Irish provinces maintain control over their destinies in a triumphant weekend
Munster’s loss to Castres is in stark contrast to wins by Leinster, Ulster and Connacht
Rory O’Loughlin of Leinster celebrates after scoring a try against Bath at the Aviva Stadium in Dublin. Photograph: David Rogers/Getty Images
First, the good news. All four Irish provinces still have their European destinies in their own hands. After three rounds of festive interpro derbies, each of them will return to Euro fare in January knowing that two more wins will ensure their qualification for the knockout stages.
However, not all was sweetness and light over the weekend, least of all – surprise, surprise – when Munster returned to Castres on Saturday and lost 13-12, in stark contrast to the bonus point wins achieved by Leinster, Ulster and Connacht.
Familiarity breeds contempt, it’s said, and rarely more so than when these two lock horns. No two teams have met more often in the Champions Cup, and this 16th meeting further poisoned the river of bad blood between them.
Amongst a myriad of other tempestuous, unpunished moments, Peter O’Mahony could be heard complaining to referee Wayne Barnes about a case of hands in the face of Munster flanker Chris Cloete by Castres’s Rory Kockott which was clearly caught on camera.
Munster head coach Johann van Graan wouldn’t be drawn on this or other specific incidents in the match, but he wryly looked ahead to meeting the tournament’s referee supremo Joël Jutge.
“The values of rugby are pretty important. We got spoken to about the values of rugby in the week and I thought we stayed within the values of rugby tonight. We just hope that due process will be followed.”
As seen during Leinster’s defeat in Toulouse in October, a fiery, feisty game in the south of France is probably not where you want Barnes, who was far more assured in overseeing the Ireland-New Zealand game.
Here he again cut a flustered figure at times, as Castres conceded two yellow cards to one and a 14-10 penalty count. But by the end, Munster could only blame themselves really, given their four missed penalties, flawed breakdown work and game management.
O’Mahony candidly admitted as much. “I don’t think we played well enough. Again, our breakdown was very poor. That’s really the heart of the game. We were beaten there across the board.
“I don’t think we deserved to win. There is plenty of inaccuracies that we need to have a good look at.
“We are still top of the pool and that’s where you want to be. It’s an incredibly competitive and difficult group and the last two days have blown it open again. We had an opportunity to really get a hold of it and grab it by the neck. We weren’t good enough to do it. It’s going to be two huge games coming up after the Christmas interpros.”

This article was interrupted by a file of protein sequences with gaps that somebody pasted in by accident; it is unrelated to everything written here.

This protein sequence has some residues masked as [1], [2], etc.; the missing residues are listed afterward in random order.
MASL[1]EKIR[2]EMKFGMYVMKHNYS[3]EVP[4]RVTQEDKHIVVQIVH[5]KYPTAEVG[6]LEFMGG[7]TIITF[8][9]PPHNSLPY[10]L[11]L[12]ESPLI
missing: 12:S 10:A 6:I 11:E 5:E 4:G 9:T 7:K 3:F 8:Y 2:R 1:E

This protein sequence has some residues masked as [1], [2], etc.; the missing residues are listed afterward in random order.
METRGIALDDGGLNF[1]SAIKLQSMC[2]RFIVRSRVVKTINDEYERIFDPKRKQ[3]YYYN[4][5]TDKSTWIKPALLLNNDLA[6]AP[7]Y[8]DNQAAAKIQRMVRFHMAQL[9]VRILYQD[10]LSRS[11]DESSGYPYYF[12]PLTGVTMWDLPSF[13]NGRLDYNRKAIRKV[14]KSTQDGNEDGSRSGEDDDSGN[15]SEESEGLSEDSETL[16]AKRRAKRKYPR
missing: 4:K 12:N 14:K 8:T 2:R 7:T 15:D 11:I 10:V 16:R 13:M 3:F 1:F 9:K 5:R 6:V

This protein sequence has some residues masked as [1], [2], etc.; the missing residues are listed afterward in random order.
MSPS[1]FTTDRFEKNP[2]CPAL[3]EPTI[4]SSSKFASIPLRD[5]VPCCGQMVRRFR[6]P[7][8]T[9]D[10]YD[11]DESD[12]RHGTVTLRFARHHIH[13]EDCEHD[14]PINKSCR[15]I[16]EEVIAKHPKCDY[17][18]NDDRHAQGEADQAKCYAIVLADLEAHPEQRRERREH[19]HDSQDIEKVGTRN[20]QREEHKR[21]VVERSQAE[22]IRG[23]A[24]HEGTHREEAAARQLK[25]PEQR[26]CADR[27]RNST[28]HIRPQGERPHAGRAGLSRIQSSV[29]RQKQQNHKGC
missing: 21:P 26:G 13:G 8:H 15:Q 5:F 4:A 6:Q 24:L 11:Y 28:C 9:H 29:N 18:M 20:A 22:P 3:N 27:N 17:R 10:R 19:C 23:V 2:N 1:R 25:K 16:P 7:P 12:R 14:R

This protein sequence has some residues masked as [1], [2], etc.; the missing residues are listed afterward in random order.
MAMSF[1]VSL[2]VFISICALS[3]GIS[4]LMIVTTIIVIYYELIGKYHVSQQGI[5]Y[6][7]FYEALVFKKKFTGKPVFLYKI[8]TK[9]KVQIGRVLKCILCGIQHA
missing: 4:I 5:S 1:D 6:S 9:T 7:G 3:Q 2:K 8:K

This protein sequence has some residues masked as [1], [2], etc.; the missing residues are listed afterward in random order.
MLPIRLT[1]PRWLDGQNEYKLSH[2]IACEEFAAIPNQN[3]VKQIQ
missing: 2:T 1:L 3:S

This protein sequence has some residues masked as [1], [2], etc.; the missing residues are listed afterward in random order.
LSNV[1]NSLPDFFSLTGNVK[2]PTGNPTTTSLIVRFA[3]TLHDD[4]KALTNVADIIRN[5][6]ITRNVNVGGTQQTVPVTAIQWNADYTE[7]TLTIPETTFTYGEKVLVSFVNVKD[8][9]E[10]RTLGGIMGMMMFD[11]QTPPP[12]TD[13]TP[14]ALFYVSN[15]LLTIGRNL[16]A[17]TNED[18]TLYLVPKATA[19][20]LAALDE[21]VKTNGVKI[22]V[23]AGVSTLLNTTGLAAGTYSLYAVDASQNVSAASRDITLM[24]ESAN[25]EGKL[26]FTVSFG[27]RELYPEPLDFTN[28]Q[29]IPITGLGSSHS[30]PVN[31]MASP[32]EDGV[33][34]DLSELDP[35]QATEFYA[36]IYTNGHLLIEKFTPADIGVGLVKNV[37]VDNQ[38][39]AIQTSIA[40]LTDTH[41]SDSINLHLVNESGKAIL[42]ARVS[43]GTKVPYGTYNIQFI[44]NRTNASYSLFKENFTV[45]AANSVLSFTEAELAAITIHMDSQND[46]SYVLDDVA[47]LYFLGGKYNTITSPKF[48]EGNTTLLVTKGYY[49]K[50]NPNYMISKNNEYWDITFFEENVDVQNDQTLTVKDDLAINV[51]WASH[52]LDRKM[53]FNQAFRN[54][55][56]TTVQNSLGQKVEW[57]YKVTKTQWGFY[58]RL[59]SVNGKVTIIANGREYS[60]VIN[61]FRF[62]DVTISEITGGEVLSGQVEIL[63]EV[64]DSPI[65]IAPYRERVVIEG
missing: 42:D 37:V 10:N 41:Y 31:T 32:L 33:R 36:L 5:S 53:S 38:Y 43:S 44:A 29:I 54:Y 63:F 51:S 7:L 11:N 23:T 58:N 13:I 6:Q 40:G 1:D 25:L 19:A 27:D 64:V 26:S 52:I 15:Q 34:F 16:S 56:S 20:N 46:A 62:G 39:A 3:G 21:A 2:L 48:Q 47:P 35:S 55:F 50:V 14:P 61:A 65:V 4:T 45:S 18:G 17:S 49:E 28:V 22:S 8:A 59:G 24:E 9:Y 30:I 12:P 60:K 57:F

Munster now need to generate some winning momentum through the three derbies, as they head in to what is now a must-win game away to Gloucester on Friday, January 11th. They still lead the four-way arm wrestle in Pool 2, and two wins will secure a place in the quarter-finals, albeit now almost certainly away from home.
The following day Leinster host Toulouse in a mouthwatering Pool 1 summit meeting between the two four-time champions. The holders responded to Toulouse’s 42-27 bonus point win at home to Wasps by registering an 11th successive win at the Aviva Stadium with a 42-15 victory over Bath, in front of a crowd of 40,261 – the biggest of this season’s tournament so far.
“It was important we stay in touch because it was always going to be difficult to get out of the pool,” said Leo Cullen. “We are in a slightly better position; we’ll see how the other pools sit but, for us, it is a simple focus to just go out and win two games and hopefully that’s enough for us to top the pool.”
A change in the format for the semi-final draw this season means that a top two seeding would not only ensure a home quarter-final but the carrot of home-country advantage in the semi-finals. Hence Leinster could probably do with Ulster denting Racing’s unbeaten streak when they meet at the Kingspan in January, after the Parisians maintained their 100 per cent record with yesterday’s 34-11 bonus point win away to Leicester.
Ulster trail Racing by five points on 14, after setting up a Pool 4 summit meeting by completing a fine 10-point haul over the Scarlets on Friday night.
“If you go into the back-to-backs having won the first one and then take both of them, you’re in a really good place,” said Ulster head coach Dan McFarland. “Racing are one of the best teams in Europe; both they and Leicester have a tremendous European pedigree. There’s no right from the position we’re in now to qualify. We certainly have to go out there and earn it. [For] anybody who is an Ulster fan, or a rugby fan, Racing coming to Kingspan is an exciting prospect.”
Akin to Leinster and Ulster, Connacht have set up a meeting at home to their Challenge Cup pool leaders Sale on January 12th, after Friday’s bonus point win away to Perpignan was then augmented by the Sharks’ surprising defeat at home to Bordeaux Bègles.